Also by this author: His Testimonies, My Heritage: Women of Color on the Word of God
Published by B&H Publishing on September 3, 2018
Genres: Non-Fiction, Christian Life, Memoir
Buy on Amazon
"I used to be a lesbian."
Gay Girl, Good God
, author Jackie Hill Perry shares her own story, offering practical tools that helped her in the process of finding wholeness. Jackie grew up fatherless, experienced gender confusion, and embraced both masculinity and homosexuality with every fiber of her being. She knew that Christians had a lot to say about all of the above. But was she supposed to change herself? How was she supposed to stop loving women, when homosexuality felt more natural to her than heterosexuality ever could?
At age nineteen, Jackie came face-to-face with what it meant to be made new. And not in a church, or through contact with Christians. God broke in and turned her heart toward Him right in her own bedroom in light of His gospel.
Read in order to understand. Read in order to hope. Or read in order, like Jackie, to be made new.
There is perhaps no bigger social and relational issue in the church right now than LGBTQ+ issues. It is imperative that our churches—pastors and laypeople—be able to define their theology of sexuality and gender identity, appropriately engage with people in the LGBTQ+ community, and lead them to begin or deepen their relationship with Christ.
To that end, I have taken a journey to educate myself. And the way in which I educate myself is by reading books. I’ve read scholarly studies and theological treatises, but I wanted to turn to the writings of those who have same-sex attraction but also believe acting on that to be sinful.
In this review, I don’t want to unpack my own theological position with all its nuances. Suffice it to say that I think if a person with same-sex attraction feels convicted in not acting on that attraction, I believe it is a conviction they should follow.
Gay Girl, Good God is a book that had been on my radar for a while. It was one of the first memoirs recommended to me when I began this journey of educating myself on Christian LGBTQ+ perspectives. (Born Again This Way by Rachel Gilson [non-affirming] and Boy Erased by Garrard Conley [affirming] being the other two.)
Jackie Hill Perry follows a fairly chronological timeline, dividing the book into two parts. The first two deal with her life before and after Christ, respectively. The third is the theological backdrop meant to provide support and resources to a same-sex attracted Christian who believes acting on those feelings to be sinful.
Jackie Hill Perry’s writing is as smooth as her poetry. Gay Girl, Good God is written in narrative form, but the flow of a poet come out of the story as she describes her feelings, her surroundings, and her situation in compelling detail.
Her relationship with her now-husband, Preston, serves as focal point of her change—not her change in sexual identity, but her change in the place of that identity from central to peripheral. It might be confusing how someone with same-sex attraction could be attracted to, well, a different sex. Jackie Hill Perry makes the convincing case through her owns words and relationship that sexual identity isn’t the focal point of a marriage relationship.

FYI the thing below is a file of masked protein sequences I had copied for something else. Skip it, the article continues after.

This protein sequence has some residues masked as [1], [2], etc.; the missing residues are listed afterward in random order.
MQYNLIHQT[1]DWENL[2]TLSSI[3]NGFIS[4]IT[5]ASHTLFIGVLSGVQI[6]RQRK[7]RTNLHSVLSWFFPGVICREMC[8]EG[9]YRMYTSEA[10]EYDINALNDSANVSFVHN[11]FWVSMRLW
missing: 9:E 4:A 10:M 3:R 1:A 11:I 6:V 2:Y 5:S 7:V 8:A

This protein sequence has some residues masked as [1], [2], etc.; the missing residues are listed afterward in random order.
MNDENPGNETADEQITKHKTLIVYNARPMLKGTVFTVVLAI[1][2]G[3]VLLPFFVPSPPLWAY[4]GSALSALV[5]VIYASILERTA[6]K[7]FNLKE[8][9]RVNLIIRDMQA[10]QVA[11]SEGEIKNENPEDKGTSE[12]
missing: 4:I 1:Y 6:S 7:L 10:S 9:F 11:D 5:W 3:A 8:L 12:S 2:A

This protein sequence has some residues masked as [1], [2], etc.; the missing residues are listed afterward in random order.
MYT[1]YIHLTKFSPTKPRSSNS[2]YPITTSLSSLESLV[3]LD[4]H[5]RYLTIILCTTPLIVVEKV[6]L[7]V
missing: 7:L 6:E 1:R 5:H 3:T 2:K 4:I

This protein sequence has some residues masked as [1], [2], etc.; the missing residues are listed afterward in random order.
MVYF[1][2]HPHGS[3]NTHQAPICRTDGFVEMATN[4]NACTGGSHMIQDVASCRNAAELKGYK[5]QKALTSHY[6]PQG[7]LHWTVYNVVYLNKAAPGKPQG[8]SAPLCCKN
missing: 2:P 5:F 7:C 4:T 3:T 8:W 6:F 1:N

She describes her journey to Christ and how it was not only clouded by her sexual identity but her perspective on God’s view of her sexual identity. She writes that, before she came to Christ:
If only I could just be straight, and lay aside my homosexuality, God would accept me and call me his own…This delusion was the belief that only one aspect of my life was worthy of judgment, while the rest deserved heaven.
This perspective makes Gay Girl, Good God conceptually wider than just about homosexuality. Insert any perceived sin here. Heterosexual readers can identify with her struggle because she places her struggles in proper context. For too long, Christians have viewed homosexuality—not even the practice but the predilection—as Super Mega Sin. Jackie Hill Perry rightly sets her own struggles in the context of every other sin. Readers are able to empathize with her because they’re thinking of their own areas of struggle.
God was not calling me to be straight; He was calling me to Himself. The choice to lay aside sin and take hold of holiness was not synonymous with heterosexuality.
This recontextualization of the place of sexuality in terms of human identity changes the conversation for both sides. It forces those in the LGBTQ+ community to assess if they really want their sexuality to be the sole (or at least, core) focus of identity. And, more importantly, it forces anti-gay Christians to focus on their own areas of struggle and ask they are so willing to identify and judge someone for their perceived sin, yet excuse and justify their own.
The flaw in Gay Girl, Good God is its lack of discussion toward those who follow Christ but have come to different convictions regarding the appropriateness of same-sex behavior and attraction. It does a disservice to faithful LGBTQ+ Christians to not even mention that one’s relationship with Christ is not based on sexual practice. The simplicity of when I became a Christian I knew I had to stop sinning is nice, but it belies so many believers who have, at least in their own convictions, reconciled their faith with their sexuality.
In the end, I would have liked to have gone deeper. This is full and fulfilling book for pretty much everyone except those with same-sex attraction who 1) aren’t sure the Bible precludes same-sex behavior or 2) experience same-sex attraction and are questioning if a heterosexual marriage would be successful. Gay Girl, Good God is an outstanding memoir, but I wonder if it will impact the people who need this story the most.
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